12-2 In the dead of night, Suzu led the sansui to the inner loop road. She turned down an alleyway adjacent to Shoukou’s house and stared up at the multistoried building rising over the wall.
She’d leap across the wall and charge into the building. She would dispatch Shoukou and then jump down onto the road and head for Gyouten. There she would arrange an audience with the Imperial Kei.
I won’t forgive them. Not Shoukou and not the Imperial Kei.
She repeated the words as if to convince herself and took up the reins of the sansui.
A hand closed over hers. “No.”
Suzu sprang back, colliding with the sansui. The sansui neighed a discontented growl. She looked behind her. The shadow at her back had the height and width of a boulder.
Another person appeared behind her and tore the reins from her grasp. A man she recalled seeing at the inn.
It just wasn’t Koshou and the other man. A number of others were hiding in the shadows along the narrow alleyway.
Koshou softly wrapped Suzu on the knuckles. He said in a low voice, “Shoukou isn’t the only one inside that house. There’s guards all over the place. You gonna kill all of them?” He pulled on her arm. “C’mon. We’re going home.”
“No. Let me go.”
Koshou glared at her. “If Shoukou finds out you’ve been staying with us, we’re all dead men.”
Suzu caught her breath.
“They wouldn’t kill you right then and there. That’s the problem. It’d cause all kind of trouble.”
Suzu looked at the building rising over the wall and then back at Koshou. She hadn’t intended to cause Sekki or Koshou any grief, but right there in front of her was the house of the enemy.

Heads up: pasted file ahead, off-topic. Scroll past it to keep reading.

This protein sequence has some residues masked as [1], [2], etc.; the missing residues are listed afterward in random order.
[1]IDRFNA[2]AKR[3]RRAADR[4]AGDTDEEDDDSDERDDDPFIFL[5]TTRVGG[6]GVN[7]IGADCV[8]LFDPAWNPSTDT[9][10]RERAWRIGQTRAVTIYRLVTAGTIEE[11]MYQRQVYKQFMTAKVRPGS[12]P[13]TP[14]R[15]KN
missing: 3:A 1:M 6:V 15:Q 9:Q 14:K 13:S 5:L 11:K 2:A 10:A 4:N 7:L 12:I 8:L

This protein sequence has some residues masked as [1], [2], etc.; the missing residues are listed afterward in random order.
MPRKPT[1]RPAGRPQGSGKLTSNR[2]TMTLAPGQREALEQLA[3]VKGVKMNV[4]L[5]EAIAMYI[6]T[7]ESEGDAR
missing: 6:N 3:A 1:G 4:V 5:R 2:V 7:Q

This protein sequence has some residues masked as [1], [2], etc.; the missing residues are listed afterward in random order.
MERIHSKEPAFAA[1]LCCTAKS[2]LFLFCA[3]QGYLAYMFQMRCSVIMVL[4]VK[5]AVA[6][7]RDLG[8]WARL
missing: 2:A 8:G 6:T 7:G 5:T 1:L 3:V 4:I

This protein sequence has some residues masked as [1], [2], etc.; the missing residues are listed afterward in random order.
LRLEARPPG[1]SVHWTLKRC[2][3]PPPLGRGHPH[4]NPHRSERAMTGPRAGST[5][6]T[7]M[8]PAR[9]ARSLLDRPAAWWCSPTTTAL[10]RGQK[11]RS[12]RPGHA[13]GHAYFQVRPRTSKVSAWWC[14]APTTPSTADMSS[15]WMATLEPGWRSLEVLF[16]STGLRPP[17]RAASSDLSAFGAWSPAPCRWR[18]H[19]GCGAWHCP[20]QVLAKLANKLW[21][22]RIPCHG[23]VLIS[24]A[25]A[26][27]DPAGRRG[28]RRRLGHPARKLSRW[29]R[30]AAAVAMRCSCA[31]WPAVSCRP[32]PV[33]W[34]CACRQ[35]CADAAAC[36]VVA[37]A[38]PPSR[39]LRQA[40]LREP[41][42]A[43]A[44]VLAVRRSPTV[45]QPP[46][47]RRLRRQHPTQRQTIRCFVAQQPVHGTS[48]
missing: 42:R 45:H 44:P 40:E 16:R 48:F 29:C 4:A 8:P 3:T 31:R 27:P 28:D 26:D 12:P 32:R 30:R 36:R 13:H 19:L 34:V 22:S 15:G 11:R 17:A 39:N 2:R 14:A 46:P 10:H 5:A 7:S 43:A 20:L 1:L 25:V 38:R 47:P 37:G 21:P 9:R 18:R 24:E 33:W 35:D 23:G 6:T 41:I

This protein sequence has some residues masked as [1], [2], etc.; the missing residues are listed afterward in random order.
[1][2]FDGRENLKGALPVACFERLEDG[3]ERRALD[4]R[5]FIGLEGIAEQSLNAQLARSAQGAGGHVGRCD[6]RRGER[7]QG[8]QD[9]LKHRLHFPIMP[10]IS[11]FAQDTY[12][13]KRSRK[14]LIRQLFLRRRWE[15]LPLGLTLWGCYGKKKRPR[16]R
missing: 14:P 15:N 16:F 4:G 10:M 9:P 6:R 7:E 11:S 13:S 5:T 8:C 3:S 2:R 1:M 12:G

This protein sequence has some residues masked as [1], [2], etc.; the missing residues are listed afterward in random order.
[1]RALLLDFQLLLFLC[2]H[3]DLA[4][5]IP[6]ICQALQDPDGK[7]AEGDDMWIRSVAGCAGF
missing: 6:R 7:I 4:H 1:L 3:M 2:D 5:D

Koshou patted her on the back. “I know how you feel, kid. So I’m asking you to come back with us.”
Men were camped out in front of the inn. When Suzu returned together with Koshou, Sekki ran up to them holding a lantern. He said, “Suzu . . . thank God.”
The men echoed this opinion. Suzu bowed to them. Koshou again patted her on the back. He said, “Sorry about this, everybody. But we brought her back okay.”
The crowd sighed in relief. As they left in ones and twos, they patted her on the back as well.
“Good to see you’re okay.”
“Now, don’t you be going off half-cocked like that.”
“Gave us a hell of a fright, girl.”
She had really put Koshou and the rest of them in a tight spot. But as she watched them walk away, the lack of censure in their voices perplexed her.
At Koshou’s prodding, Suzu went into the inn and sat down in the tavern. One of the men took the sansui around back.
A number of men were in the kitchen. Ten more came into the tavern with her. An older man hurried out of the kitchen and placed a steaming teacup in front of her. She realized that her body was chilled to the core and her teeth were chattering. She wrapped her hands around the teacup and warmed her frozen hands.
“So,” said Koshou, resting his hands on the table and looking down at her. Her eyes focused on the steel ring on his finger. “You hate Shoukou?”
Suzu tore her eyes away from the ring and looked up. “I hate him.”
“You’re not the only one. Not the only one who knows what it’s like to have that kind of hate in your heart. You got yourself a mean weapon there. Do you even know how to use it? What exactly did you think you were going to do to Shoukou?”
“Do you know how many bodyguards he’s got in that house? And how many of them you’d have to fight to get to his room?”
She bowed her head.
“Suzu, it ain’t possible. He’s not the kind of enemy that anybody can take down in a fit of rage.”
His eyes softened. “It’s really too bad about the kid.”